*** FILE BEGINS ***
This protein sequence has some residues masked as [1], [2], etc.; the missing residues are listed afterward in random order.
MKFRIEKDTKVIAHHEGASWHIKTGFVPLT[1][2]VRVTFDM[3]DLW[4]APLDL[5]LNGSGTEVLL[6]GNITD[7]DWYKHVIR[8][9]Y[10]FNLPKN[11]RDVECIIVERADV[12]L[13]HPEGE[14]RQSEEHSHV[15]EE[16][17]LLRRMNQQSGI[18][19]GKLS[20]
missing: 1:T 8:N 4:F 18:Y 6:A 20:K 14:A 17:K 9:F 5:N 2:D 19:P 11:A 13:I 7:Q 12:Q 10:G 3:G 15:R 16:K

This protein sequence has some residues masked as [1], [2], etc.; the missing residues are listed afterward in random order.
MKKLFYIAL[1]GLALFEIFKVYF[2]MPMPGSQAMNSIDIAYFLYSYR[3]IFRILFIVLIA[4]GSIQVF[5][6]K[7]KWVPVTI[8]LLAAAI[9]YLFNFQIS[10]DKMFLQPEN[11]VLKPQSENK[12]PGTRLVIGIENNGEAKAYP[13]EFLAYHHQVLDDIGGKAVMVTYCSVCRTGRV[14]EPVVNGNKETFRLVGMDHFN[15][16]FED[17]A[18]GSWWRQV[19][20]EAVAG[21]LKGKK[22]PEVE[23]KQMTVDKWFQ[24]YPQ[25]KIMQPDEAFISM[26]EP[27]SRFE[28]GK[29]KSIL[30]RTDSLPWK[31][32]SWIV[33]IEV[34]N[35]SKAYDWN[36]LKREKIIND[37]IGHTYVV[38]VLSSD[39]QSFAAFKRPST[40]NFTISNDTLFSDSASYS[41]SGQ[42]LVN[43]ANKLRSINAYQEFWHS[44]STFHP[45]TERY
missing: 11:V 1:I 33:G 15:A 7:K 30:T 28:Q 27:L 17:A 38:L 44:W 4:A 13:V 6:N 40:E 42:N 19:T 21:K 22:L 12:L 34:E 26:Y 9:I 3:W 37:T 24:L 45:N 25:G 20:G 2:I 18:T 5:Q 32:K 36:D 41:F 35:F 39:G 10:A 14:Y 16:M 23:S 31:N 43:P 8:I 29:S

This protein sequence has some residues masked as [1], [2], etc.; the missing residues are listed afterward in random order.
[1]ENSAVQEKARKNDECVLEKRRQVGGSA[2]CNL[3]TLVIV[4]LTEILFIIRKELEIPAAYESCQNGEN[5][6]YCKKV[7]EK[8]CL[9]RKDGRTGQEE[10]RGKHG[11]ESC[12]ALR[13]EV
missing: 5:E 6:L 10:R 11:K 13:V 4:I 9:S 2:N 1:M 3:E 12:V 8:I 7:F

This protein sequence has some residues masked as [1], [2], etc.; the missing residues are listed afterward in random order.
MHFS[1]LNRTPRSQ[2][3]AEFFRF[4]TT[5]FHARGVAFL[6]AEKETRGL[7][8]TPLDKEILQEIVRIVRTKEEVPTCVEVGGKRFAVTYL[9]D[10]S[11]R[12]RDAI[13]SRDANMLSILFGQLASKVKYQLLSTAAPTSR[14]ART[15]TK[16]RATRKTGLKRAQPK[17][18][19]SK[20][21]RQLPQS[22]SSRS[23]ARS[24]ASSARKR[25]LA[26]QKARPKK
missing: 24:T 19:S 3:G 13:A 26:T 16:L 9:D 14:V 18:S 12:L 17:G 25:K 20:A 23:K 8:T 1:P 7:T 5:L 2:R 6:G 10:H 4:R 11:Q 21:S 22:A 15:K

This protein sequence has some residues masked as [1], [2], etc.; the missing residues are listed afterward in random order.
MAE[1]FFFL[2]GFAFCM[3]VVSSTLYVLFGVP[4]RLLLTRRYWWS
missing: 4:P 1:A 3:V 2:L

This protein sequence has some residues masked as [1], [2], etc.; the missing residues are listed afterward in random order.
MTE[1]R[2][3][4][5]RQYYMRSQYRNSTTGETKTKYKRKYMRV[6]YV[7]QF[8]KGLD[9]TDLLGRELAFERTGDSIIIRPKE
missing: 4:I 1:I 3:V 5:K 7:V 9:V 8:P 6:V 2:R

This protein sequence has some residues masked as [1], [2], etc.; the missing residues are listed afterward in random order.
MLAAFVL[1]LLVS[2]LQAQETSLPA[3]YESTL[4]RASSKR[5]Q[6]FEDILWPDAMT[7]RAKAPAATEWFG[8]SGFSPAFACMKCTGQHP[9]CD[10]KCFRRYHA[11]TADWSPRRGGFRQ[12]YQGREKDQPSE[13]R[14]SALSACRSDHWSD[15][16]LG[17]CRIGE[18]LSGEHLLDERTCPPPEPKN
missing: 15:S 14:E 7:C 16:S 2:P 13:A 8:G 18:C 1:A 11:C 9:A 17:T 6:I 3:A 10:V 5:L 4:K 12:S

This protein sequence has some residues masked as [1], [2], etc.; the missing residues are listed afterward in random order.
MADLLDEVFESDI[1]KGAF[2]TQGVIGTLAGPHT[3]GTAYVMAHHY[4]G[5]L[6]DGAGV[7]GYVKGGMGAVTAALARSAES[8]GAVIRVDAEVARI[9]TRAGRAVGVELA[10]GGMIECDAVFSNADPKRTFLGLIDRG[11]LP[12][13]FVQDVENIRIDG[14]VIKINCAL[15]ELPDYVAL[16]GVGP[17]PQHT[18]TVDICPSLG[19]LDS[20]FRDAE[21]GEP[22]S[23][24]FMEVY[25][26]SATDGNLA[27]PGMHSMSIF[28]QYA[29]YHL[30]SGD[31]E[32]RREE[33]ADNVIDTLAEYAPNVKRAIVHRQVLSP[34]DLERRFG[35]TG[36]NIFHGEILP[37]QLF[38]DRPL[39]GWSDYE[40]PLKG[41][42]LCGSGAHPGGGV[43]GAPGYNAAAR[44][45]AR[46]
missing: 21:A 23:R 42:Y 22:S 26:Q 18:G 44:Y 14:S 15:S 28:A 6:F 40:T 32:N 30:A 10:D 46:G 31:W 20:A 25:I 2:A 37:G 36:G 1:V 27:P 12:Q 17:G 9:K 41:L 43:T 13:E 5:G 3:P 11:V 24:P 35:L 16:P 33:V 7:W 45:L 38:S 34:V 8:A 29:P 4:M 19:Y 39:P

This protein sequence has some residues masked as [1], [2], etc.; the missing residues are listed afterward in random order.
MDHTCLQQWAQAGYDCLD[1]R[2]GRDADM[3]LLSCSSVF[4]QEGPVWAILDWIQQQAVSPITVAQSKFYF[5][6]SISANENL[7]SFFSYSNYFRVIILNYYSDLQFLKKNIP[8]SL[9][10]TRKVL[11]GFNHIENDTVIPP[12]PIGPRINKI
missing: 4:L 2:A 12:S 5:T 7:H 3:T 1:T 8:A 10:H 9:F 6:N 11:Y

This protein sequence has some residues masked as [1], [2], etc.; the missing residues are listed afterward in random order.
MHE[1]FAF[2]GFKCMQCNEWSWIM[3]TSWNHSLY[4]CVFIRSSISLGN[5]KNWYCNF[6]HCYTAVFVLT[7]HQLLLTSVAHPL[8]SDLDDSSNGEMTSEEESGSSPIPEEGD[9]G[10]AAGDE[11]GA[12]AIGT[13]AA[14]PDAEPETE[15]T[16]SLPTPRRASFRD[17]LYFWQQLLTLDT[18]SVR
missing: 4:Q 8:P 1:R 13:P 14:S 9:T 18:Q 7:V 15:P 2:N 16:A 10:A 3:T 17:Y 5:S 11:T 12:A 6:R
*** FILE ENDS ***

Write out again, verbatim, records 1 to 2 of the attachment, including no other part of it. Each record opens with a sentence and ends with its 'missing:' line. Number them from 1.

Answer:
This protein sequence has some residues masked as [1], [2], etc.; the missing residues are listed afterward in random order.
MKFRIEKDTKVIAHHEGASWHIKTGFVPLT[1][2]VRVTFDM[3]DLW[4]APLDL[5]LNGSGTEVLL[6]GNITD[7]DWYKHVIR[8][9]Y[10]FNLPKN[11]RDVECIIVERADV[12]L[13]HPEGE[14]RQSEEHSHV[15]EE[16][17]LLRRMNQQSGI[18][19]GKLS[20]
missing: 1:T 8:N 4:F 18:Y 6:A 20:K 14:A 17:K 9:F 5:N 2:D 19:P 11:A 13:I 7:Q 12:Q 10:G 3:G 15:R 16:K

This protein sequence has some residues masked as [1], [2], etc.; the missing residues are listed afterward in random order.
MKKLFYIAL[1]GLALFEIFKVYF[2]MPMPGSQAMNSIDIAYFLYSYR[3]IFRILFIVLIA[4]GSIQVF[5][6]K[7]KWVPVTI[8]LLAAAI[9]YLFNFQIS[10]DKMFLQPEN[11]VLKPQSENK[12]PGTRLVIGIENNGEAKAYP[13]EFLAYHHQVLDDIGGKAVMVTYCSVCRTGRV[14]EPVVNGNKETFRLVGMDHFN[15][16]FED[17]A[18]GSWWRQV[19][20]EAVAG[21]LKGKK[22]PEVE[23]KQMTVDKWFQ[24]YPQ[25]KIMQPDEAFISM[26]EP[27]SRFE[28]GK[29]KSIL[30]RTDSLPWK[31][32]SWIV[33]IEV[34]N[35]SKAYDWN[36]LKREKIIND[37]IGHTYVV[38]VLSSD[39]QSFAAFKRPST[40]NFTISNDTLFSDSASYS[41]SGQ[42]LVN[43]ANKLRSINAYQEFWHS[44]STFHP[45]TERY
missing: 11:V 1:I 33:G 15:A 7:K 30:T 28:Q 27:L 17:A 38:L 44:W 4:A 13:V 6:N 40:E 42:N 19:T 21:K 22:L 12:L 34:E 26:Y 9:I 3:W 37:T 24:L 45:N 25:G 20:G 2:I 18:T 5:Q 32:K 36:D 41:F 35:F 39:G 10:A 14:Y 16:M 23:S 31:N 43:P 8:I 29:S